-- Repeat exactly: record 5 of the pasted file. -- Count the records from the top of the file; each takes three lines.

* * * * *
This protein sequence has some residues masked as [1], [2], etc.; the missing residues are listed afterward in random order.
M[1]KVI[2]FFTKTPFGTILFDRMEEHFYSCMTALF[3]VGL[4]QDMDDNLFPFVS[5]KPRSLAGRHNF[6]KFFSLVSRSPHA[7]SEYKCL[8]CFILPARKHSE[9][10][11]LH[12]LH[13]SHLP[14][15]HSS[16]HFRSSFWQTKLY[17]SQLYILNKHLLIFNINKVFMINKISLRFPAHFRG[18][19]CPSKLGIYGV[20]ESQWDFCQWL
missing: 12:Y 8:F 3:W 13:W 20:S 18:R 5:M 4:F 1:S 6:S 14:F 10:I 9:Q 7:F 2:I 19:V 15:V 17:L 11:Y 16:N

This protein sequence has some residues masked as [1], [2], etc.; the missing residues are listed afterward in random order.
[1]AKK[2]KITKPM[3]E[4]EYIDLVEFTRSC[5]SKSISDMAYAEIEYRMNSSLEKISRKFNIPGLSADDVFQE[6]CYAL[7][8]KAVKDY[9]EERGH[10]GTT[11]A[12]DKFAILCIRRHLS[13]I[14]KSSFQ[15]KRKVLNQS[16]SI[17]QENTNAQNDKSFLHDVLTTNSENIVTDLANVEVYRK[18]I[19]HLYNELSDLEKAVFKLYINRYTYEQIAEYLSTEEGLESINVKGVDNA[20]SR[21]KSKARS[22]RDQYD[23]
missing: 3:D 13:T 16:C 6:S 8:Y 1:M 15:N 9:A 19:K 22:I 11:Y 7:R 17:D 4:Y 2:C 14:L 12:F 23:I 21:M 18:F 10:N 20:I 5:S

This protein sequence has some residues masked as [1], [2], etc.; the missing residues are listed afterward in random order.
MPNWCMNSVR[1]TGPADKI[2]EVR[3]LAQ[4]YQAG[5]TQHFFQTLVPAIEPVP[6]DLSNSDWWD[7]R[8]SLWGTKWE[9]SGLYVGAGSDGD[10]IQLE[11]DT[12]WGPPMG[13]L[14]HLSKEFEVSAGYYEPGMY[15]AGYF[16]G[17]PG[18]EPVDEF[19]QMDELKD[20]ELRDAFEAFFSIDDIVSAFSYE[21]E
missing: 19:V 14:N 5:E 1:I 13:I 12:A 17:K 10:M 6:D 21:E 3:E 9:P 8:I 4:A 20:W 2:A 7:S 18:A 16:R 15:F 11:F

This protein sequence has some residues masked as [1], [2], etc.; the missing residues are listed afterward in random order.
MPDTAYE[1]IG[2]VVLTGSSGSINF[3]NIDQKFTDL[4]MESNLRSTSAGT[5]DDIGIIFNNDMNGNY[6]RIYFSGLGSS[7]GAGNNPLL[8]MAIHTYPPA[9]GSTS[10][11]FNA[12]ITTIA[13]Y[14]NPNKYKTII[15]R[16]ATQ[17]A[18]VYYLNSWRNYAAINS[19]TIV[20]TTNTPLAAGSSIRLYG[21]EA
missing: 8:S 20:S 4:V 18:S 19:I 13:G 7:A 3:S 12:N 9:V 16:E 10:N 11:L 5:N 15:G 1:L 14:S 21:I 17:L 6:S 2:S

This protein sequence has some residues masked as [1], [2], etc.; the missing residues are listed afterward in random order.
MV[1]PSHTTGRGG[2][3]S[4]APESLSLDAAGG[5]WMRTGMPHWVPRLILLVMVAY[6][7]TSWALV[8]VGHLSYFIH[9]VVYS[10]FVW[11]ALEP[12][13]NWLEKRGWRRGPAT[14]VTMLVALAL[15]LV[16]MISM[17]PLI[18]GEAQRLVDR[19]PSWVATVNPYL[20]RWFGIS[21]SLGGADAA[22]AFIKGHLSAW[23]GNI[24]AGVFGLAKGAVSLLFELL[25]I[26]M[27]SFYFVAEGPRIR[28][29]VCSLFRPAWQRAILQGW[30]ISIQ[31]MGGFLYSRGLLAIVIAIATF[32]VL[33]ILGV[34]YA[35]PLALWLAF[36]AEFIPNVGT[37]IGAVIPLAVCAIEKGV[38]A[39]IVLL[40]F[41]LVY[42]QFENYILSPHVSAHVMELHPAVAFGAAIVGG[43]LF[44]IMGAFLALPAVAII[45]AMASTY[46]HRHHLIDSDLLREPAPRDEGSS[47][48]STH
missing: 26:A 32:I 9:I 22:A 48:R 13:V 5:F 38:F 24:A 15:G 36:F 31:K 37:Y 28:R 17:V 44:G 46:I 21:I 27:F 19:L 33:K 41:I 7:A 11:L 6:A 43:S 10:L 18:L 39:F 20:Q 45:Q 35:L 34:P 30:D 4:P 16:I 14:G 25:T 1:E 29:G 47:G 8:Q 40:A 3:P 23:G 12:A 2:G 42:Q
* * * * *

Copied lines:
This protein sequence has some residues masked as [1], [2], etc.; the missing residues are listed afterward in random order.
MV[1]PSHTTGRGG[2][3]S[4]APESLSLDAAGG[5]WMRTGMPHWVPRLILLVMVAY[6][7]TSWALV[8]VGHLSYFIH[9]VVYS[10]FVW[11]ALEP[12][13]NWLEKRGWRRGPAT[14]VTMLVALAL[15]LV[16]MISM[17]PLI[18]GEAQRLVDR[19]PSWVATVNPYL[20]RWFGIS[21]SLGGADAA[22]AFIKGHLSAW[23]GNI[24]AGVFGLAKGAVSLLFELL[25]I[26]M[27]SFYFVAEGPRIR[28][29]VCSLFRPAWQRAILQGW[30]ISIQ[31]MGGFLYSRGLLAIVIAIATF[32]VL[33]ILGV[34]YA[35]PLALWLAF[36]AEFIPNVGT[37]IGAVIPLAVCAIEKGV[38]A[39]IVLL[40]F[41]LVY[42]QFENYILSPHVSAHVMELHPAVAFGAAIVGG[43]LF[44]IMGAFLALPAVAII[45]AMASTY[46]HRHHLIDSDLLREPAPRDEGSS[47][48]STH
missing: 26:A 32:I 9:I 22:A 48:R 13:V 5:F 38:F 24:A 15:G 36:F 31:K 37:Y 28:R 17:V 44:G 46:I 21:I 27:F 19:L 33:K 41:I 7:A 11:L 6:A 43:S 10:L 18:L 39:F 20:Q 45:Q 35:L 34:P 30:D 4:P 16:I 14:G 25:T 1:E 29:G 47:G 8:Q 40:A 3:P 23:G 12:A 2:G 42:Q